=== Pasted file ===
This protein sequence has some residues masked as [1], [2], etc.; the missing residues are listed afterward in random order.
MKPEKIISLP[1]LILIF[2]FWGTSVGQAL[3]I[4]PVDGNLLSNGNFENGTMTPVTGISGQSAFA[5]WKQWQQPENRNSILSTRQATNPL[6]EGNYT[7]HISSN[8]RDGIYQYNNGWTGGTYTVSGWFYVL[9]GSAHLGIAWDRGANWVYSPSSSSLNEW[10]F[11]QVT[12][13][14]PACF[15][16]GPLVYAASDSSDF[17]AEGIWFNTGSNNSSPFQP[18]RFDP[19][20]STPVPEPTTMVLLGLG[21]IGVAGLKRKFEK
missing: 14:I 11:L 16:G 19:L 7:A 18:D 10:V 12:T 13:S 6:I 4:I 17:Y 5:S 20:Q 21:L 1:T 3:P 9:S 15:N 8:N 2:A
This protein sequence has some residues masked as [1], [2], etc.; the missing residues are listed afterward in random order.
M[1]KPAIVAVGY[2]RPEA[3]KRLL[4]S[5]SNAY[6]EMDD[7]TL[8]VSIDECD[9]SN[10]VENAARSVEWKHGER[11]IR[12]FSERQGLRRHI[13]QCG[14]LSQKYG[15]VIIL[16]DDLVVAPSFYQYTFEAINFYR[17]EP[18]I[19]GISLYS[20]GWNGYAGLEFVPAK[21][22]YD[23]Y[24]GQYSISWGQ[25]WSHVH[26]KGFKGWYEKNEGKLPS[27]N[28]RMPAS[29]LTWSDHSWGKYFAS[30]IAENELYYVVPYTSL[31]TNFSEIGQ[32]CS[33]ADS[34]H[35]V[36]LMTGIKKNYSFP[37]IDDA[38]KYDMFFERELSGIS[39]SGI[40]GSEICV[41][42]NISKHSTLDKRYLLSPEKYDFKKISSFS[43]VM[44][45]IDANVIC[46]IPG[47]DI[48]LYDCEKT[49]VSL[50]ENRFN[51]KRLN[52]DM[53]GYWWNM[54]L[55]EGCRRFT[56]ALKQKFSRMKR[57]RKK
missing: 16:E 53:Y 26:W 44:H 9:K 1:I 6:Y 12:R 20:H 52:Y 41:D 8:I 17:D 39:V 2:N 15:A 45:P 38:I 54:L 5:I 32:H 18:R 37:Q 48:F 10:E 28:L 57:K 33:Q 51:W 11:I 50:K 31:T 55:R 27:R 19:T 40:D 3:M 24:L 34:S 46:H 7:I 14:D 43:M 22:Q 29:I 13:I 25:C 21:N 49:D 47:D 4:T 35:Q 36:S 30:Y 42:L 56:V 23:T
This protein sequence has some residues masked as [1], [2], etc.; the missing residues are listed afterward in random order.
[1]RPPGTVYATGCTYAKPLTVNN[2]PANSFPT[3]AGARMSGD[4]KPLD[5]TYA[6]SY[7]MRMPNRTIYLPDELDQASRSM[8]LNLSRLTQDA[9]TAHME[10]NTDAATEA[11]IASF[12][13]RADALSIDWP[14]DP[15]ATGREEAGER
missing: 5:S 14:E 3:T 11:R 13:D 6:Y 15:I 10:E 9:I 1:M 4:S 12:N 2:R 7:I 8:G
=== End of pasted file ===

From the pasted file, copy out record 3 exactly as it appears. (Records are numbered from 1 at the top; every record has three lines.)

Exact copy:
This protein sequence has some residues masked as [1], [2], etc.; the missing residues are listed afterward in random order.
[1]RPPGTVYATGCTYAKPLTVNN[2]PANSFPT[3]AGARMSGD[4]KPLD[5]TYA[6]SY[7]MRMPNRTIYLPDELDQASRSM[8]LNLSRLTQDA[9]TAHME[10]NTDAATEA[11]IASF[12][13]RADALSIDWP[14]DP[15]ATGREEAGER
missing: 5:S 14:E 3:T 11:R 13:D 6:Y 15:I 10:E 9:I 1:M 4:S 12:N 2:R 7:I 8:G